Using Marrow Adipose Tissue to Diagnose Osteoporosis and Predict Fragility Fractures
- Research Opportunity
- PhD students, Masters by Research
- Department / Centre
- Western Health
|Professor Gustavo Duqueemail@example.com||Personal web page|
|Dr Ebrahim Bani Hassanfirstname.lastname@example.org||Personal web page|
Summary Yearly 144,000 osteoporotic Australians fracture, that costs circa $4 billion. If fracture (Fx) risk is identified early, most Fx are preventable.
Osteoporosis (OP) diagnosis and Fx risk estimation mostly relies on bone mineral density (BMD). However, up to 82% of people with Fx are not osteoporotic according to their BMD (T-scores> -2.5). Hence, they are not classified at risk of Fx and treated. Also, BMD improvement due to OP treatment does not explain >75% of reductions in Fx risk. Therefore, sensitive, specific and non-invasive methods for predicting Fx are mandatory.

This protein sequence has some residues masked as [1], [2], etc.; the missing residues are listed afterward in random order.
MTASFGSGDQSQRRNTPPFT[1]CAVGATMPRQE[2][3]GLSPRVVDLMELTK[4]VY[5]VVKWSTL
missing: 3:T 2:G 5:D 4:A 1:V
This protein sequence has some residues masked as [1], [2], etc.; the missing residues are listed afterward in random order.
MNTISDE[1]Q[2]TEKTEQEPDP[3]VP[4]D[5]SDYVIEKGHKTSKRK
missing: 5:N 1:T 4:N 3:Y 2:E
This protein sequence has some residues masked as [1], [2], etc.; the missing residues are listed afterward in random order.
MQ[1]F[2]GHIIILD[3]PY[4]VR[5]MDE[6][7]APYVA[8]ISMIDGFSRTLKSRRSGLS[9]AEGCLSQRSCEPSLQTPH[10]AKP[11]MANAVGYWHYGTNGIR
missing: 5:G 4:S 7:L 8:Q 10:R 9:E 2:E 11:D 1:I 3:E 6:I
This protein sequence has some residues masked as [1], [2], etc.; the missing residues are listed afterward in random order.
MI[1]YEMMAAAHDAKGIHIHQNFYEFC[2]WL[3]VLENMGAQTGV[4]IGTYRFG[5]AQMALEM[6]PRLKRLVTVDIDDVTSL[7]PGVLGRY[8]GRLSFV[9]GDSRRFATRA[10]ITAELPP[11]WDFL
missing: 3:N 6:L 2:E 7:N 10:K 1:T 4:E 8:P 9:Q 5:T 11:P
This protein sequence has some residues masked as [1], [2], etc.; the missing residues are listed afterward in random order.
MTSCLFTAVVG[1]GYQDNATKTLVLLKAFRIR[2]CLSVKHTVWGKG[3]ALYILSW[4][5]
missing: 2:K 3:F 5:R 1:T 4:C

In aged and osteoporotic bone, high levels of marrow adipose tissue (MAT) is a common observed feature. There is strong evidence that MAT expansion drives bone and red marrow atrophy by inducing a lipotoxic milieu that affects tissues in its vicinity; which is associated with altered matrix synthesis, abnormal mineralization, and reduced bone formation and mechanical resistance. MAT is inversely correlated with bone and unlike BMD can provide indirect information on other aspects of bone structure/strength, e.g. osteoblast health, collagen crosslinks and bone formation; and hence can act as a predictor of Fx.
Therefore, through two related studies we will: 1. Validate prediction of Fx risk using MAT and test its higher predictive value compared to BMD; 2. Identify the best imaging technologies that non-invasively, accurately and affordably quantify bone, red marrow and MAT volume.
School Research Themes
PhD students, Masters by Research
Students who are interested in joining this project will need to consider their elegibility as well as other requirements before contacting the supervisor of this research
For further information about this research, please contact a supervisor.
Department / Centre
Research NodeWestern Health
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